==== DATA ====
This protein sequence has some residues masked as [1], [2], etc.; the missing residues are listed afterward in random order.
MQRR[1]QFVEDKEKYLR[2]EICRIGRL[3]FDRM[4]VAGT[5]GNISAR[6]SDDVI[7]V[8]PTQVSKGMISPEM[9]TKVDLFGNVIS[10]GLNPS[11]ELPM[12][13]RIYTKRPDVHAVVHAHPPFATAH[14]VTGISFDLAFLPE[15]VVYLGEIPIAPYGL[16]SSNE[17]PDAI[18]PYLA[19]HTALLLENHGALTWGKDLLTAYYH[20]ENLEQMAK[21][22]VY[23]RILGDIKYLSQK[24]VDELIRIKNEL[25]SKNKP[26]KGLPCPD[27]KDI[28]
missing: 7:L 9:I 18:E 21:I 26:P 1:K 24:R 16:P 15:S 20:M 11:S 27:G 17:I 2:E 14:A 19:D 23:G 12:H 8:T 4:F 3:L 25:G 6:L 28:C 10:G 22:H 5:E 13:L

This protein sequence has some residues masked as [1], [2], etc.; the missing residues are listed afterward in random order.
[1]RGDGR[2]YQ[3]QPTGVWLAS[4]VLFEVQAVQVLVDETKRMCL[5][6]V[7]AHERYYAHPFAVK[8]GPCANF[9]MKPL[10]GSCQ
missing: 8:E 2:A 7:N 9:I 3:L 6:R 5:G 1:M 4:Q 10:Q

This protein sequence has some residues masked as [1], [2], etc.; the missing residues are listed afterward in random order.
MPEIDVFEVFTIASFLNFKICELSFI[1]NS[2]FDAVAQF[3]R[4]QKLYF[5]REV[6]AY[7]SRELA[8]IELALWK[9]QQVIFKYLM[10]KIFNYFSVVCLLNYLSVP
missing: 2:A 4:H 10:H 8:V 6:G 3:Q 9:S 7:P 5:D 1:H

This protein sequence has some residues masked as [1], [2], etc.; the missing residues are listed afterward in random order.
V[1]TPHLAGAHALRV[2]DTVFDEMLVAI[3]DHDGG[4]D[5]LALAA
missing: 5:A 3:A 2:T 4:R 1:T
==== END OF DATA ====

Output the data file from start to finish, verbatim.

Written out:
This protein sequence has some residues masked as [1], [2], etc.; the missing residues are listed afterward in random order.
MQRR[1]QFVEDKEKYLR[2]EICRIGRL[3]FDRM[4]VAGT[5]GNISAR[6]SDDVI[7]V[8]PTQVSKGMISPEM[9]TKVDLFGNVIS[10]GLNPS[11]ELPM[12][13]RIYTKRPDVHAVVHAHPPFATAH[14]VTGISFDLAFLPE[15]VVYLGEIPIAPYGL[16]SSNE[17]PDAI[18]PYLA[19]HTALLLENHGALTWGKDLLTAYYH[20]ENLEQMAK[21][22]VY[23]RILGDIKYLSQK[24]VDELIRIKNEL[25]SKNKP[26]KGLPCPD[27]KDI[28]
missing: 7:L 9:I 18:E 21:I 26:P 1:K 24:R 16:P 15:S 20:M 11:S 27:G 17:I 2:E 14:A 19:D 23:G 12:H 8:T 4:F 3:L 25:G 6:L 28:C 10:G 22:H 5:E 13:L

This protein sequence has some residues masked as [1], [2], etc.; the missing residues are listed afterward in random order.
[1]RGDGR[2]YQ[3]QPTGVWLAS[4]VLFEVQAVQVLVDETKRMCL[5][6]V[7]AHERYYAHPFAVK[8]GPCANF[9]MKPL[10]GSCQ
missing: 8:E 2:A 7:N 9:I 3:L 6:R 5:G 1:M 4:Q 10:Q

This protein sequence has some residues masked as [1], [2], etc.; the missing residues are listed afterward in random order.
MPEIDVFEVFTIASFLNFKICELSFI[1]NS[2]FDAVAQF[3]R[4]QKLYF[5]REV[6]AY[7]SRELA[8]IELALWK[9]QQVIFKYLM[10]KIFNYFSVVCLLNYLSVP
missing: 2:A 4:H 10:H 8:V 6:G 3:Q 9:S 7:P 5:D 1:H

This protein sequence has some residues masked as [1], [2], etc.; the missing residues are listed afterward in random order.
V[1]TPHLAGAHALRV[2]DTVFDEMLVAI[3]DHDGG[4]D[5]LALAA
missing: 5:A 3:A 2:T 4:R 1:T